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Watchdog rules Pornhub operator broke privacy laws by not ensuring consent

Privacy commissioner rules Aylo had legal obligation to obtain consent directly from video subject
The federal privacy watchdog says the operator behind Pornhub and other pornographic sites broke the law by enabling intimate images to be shared on its websites without direct knowledge or consent. The Pornhub website is shown on a computer screen in Toronto on Wednesday, Dec. 16, 2020. THE CANADIAN PRESS

The Montreal-based operator behind Pornhub and other pornographic websites broke the law by enabling intimate images to be shared without direct knowledge or consent, the federal privacy watchdog has found.

The privacy commissioner’s investigation into Aylo, formerly known as MindGeek, followed a complaint from a woman whose ex-boyfriend had uploaded an intimate video and other images of her to Aylo websites without her permission.

Commissioner Philippe Dufresne says inadequate privacy protection measures on Pornhub and other Aylo sites have led to devastating consequences for the complainant and other victims.

“Aylo had a legal obligation to obtain the complainant’s consent directly from her, and had failed to do so,” Dufresne said.

Privacy is a fundamental right, but Aylo lacks an “effective model” to get consent from the people who actually appear in the videos, he added.

“Given the enormous risks involved, Aylo must take steps to ensure that it only posts intimate images and videos with the direct knowledge and consent of everyone appearing in the content.”

Aylo’s model only requires the consent of the person uploading the material.

The investigation also found that people faced an onerous and ineffective process when they asked Aylo to remove content posted without their consent.

Dufresne made several recommendations to bring Aylo into compliance with the federal private-sector privacy law, the Personal Information Protection and Electronic Documents Act. Among them:

— immediately stop collection, use and disclosure of user-generated intimate images, videos and associated personal information until appropriate measures are in place;

— delete all content for which valid consent was not obtained directly from each individual depicted in the images;

— adopt measures to ensure that express, meaningful and valid consent is obtained directly from each individual whose personal information is included in uploaded content;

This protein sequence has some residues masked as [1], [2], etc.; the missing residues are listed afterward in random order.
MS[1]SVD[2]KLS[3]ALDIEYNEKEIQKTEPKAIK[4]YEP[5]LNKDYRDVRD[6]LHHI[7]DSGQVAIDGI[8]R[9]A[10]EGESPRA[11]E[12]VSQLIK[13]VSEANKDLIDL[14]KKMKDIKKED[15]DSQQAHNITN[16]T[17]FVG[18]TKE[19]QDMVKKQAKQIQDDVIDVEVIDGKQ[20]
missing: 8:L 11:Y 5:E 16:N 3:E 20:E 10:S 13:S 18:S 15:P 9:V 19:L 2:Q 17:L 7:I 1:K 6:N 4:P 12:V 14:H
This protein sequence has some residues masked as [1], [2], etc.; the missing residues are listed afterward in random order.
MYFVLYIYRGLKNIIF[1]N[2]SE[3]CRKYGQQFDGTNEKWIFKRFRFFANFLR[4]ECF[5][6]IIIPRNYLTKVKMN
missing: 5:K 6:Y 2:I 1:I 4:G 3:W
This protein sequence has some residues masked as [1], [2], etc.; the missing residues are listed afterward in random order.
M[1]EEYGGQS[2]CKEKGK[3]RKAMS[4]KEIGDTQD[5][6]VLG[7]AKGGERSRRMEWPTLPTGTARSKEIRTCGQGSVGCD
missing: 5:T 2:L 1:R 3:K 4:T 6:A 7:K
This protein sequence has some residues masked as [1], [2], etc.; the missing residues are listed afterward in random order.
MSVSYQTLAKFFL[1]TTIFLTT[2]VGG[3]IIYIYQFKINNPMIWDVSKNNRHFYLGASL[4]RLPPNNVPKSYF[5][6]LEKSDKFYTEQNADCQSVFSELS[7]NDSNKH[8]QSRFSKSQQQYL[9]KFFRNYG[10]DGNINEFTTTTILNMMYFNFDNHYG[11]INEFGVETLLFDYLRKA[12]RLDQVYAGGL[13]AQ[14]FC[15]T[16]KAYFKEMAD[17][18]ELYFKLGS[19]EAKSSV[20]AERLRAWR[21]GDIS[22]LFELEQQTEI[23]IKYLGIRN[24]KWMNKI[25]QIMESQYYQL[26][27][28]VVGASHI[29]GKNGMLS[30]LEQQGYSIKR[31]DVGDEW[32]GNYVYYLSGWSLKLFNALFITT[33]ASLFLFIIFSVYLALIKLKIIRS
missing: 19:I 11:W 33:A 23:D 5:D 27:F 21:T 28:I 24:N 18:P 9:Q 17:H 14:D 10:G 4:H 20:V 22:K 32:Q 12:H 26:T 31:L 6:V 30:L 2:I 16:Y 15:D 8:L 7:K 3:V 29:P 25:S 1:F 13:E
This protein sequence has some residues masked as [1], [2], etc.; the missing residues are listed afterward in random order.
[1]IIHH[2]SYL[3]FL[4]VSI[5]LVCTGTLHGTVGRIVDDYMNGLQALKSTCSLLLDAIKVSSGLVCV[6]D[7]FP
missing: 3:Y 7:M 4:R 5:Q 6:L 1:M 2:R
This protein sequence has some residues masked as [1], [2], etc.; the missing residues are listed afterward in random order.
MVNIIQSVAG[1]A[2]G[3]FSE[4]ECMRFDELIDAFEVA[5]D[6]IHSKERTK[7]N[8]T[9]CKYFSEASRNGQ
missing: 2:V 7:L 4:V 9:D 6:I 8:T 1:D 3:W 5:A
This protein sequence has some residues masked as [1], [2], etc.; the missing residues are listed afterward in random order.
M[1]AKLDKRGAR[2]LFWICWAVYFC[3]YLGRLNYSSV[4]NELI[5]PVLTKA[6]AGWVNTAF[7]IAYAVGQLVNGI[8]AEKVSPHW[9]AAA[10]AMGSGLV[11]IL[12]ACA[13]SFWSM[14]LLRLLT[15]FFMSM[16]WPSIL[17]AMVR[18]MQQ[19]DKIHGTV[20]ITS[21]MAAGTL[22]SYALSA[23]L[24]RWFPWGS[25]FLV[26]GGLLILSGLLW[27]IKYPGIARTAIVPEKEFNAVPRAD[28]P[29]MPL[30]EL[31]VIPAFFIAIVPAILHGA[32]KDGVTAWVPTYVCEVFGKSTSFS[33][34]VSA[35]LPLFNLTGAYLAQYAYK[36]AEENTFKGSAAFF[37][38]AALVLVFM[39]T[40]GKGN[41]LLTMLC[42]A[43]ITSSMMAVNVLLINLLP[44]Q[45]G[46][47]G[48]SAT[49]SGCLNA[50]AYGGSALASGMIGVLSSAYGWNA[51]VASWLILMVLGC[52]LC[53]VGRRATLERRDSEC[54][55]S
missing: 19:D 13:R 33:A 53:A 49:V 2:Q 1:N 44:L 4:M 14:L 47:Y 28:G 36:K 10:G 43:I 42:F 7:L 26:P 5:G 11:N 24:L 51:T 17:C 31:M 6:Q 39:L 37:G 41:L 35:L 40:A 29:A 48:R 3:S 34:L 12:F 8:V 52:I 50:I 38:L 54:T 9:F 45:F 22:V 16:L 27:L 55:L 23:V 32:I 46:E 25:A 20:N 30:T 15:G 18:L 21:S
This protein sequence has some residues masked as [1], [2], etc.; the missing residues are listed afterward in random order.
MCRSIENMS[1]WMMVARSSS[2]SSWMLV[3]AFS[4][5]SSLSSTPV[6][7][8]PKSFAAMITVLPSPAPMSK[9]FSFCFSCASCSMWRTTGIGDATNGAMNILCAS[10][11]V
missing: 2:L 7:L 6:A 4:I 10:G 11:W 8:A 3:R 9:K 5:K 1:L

— and simplify takedown processes.

The company “expressly disagreed with our conclusions” and has not committed to implementing any of the recommendations, the commissioner said.

Dufresne’s investigation report says the company did not seek the complainant’s consent to collect, use and disclose her intimate images. Instead, it relied exclusively on her former boyfriend to attest that she had agreed.

The woman contacted the company to ask that the content be taken down, and it was subsequently removed, the report says.

However, the content, which could be easily downloaded by users at the click of a button, continued to be re-uploaded on various sites.

Strangers from around the world who had seen the video online contacted her on Facebook using information contained in the video’s title and tags, such as her name, mother’s maiden name, university and sorority, the investigation found.

Ultimately, she employed a professional takedown service, which led to the removal of more than 700 instances of her intimate images on more than 80 websites, the report says.

But the material continued to resurface and is likely still available online.

The woman said the loss of control caused her to withdraw from her social life, lose a job opportunity and live in a constant state of fear and anxiety, Dufresne found.

The commissioner said while Aylo made changes to its consent practices in recent years, the company has not provided the watchdog with evidence it is obtaining meaningful consent from individuals.

“In today’s world where information is shared instantaneously and in many cases online forever, organizations need to ensure that valid consent is obtained,” Dufresne said.

“Especially when dealing with content as personal and highly sensitive as intimate images and videos.”

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